We Are Physically Sensitive to Our Work Environment

Humans can’t handle extreme situations that involve loud sounds, bright lights and extreme temperatures—here, robots thrive. They are not victims of the elements and can work in a stationary position in the coldest winter or hottest summer. For companies who handle outdoor work, a robot could be a year-round asset.

How Robots Complement Us 

Robots Can Work Longer

While humans have a mental and physical limit to how long they can work, robots can continuously accomplish tasks around the clock. This increases productivity since companies can have robots work on routine and mundane tasks well past the average workday hours.

They Are Less Fragile

Robots can pick up materials that humans don’t have the physical capacity to lift on their own. This keeps companies from having to rent machinery by the hour to lift materials, and it also prevents possible injuries that could occur when the limits of staff are tested.

Example: Kuka Heavy Duty Robot of RobotWorx.

They Come in Many Sizes

Whether it be fighting disease in the human body or constructing a building, the applications of this feature are diverse. The size of the robot will often determine its function and make it a lot easier to accomplish specific tasks that would be challenging for humans to finish alone.

They Are Incredibly Flexible Workers

Newer robotic models come with software that lets users reprogram them to accomplish many different tasks. There is no longer a need to have multiple robots that only work on a small set of problems. Their work process is also scalable; you can develop the software for working a robot and then use the same software to quickly retrain any number of robots.

They Are Inexpensive for Routine Tasks

Having a human do simple, routine tasks does not make sense when a company can train a robot once and have it do repetitive tasks indefinitely. Of course, the initial setup cost of buying and training the robot should be taken into account. But businesses will see greater returns the longer the robot is employed.

Example: Amazon has saved roughly 20 percent of their operating expenses.

They Are Exact and Logical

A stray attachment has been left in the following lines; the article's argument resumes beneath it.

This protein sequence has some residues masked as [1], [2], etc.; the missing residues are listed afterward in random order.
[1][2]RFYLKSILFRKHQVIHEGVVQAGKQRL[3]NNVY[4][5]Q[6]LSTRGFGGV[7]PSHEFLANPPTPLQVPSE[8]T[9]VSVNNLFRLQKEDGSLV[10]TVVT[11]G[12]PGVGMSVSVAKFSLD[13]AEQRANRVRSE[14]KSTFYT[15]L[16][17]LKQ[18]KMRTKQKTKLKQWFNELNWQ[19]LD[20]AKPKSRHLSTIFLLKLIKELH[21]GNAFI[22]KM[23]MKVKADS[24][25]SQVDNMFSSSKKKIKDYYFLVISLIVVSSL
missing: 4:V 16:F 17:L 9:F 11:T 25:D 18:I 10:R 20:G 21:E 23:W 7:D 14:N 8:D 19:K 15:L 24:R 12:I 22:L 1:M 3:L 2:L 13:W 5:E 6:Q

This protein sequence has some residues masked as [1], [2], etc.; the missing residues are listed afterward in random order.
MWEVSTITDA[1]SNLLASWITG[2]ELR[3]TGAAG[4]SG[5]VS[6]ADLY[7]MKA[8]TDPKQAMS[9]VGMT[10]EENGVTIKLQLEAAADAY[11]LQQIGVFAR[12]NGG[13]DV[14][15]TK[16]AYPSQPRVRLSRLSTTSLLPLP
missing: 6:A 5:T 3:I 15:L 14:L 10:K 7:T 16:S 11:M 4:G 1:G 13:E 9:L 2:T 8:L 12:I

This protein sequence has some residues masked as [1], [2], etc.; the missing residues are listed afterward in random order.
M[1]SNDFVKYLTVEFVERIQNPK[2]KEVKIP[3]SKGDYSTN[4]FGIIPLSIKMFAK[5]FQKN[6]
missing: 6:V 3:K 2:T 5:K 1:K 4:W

Robots can be programmed to move and operate with such precision that they eliminate common human errors from the work environment. Robots aren’t likely to forget information, they do not need to hear task instructions multiple times, and ego doesn’t affect their work.

They Can Be Destroyed

While this may seem like an unfortunate outcome, the fact that robots can freely be destroyed is a good thing. It means they can be put in hazardous or experimental situations that they may not make it out of; this freedom could lead to faster innovation and discovery.

Example: Robots were sent to help with the cleanup efforts in Fukushima, Japan after an earthquake.

Wrap Up

To maximize our relevancy and potential in the workplace, we need to capitalize on jobs that require human creativity, cognition, and emotional intelligence. This means preparing ourselves to embrace a future where we deeply understand the strengths and weaknesses of robots as well as our own.


Jeff Alexander

Chief Science Officer

Jeff is Fresh’s Chief Science Officer and an innovator with over 20 years of engineering experience. Prior to Fresh, Jeff founded SiTech Research Test and Development, a comprehensive product development and test systems solution provider whose clients included Philips, Universal Electronics, and Fortune 100 companies.

Jeff’s career spans nearly a decade at Microsoft where he helped develop successful products like the original Xbox and the Xbox Kinect; as well as stints as Principal Hardware Architect at Nokia, developing innovative IoT products and image sensors; and as a lead engineer at LaserMotive, where he played a primary role in the design of a laser targeting and delivery system which won an award from NASA.

He holds a BSEE from University of Alaska Fairbanks.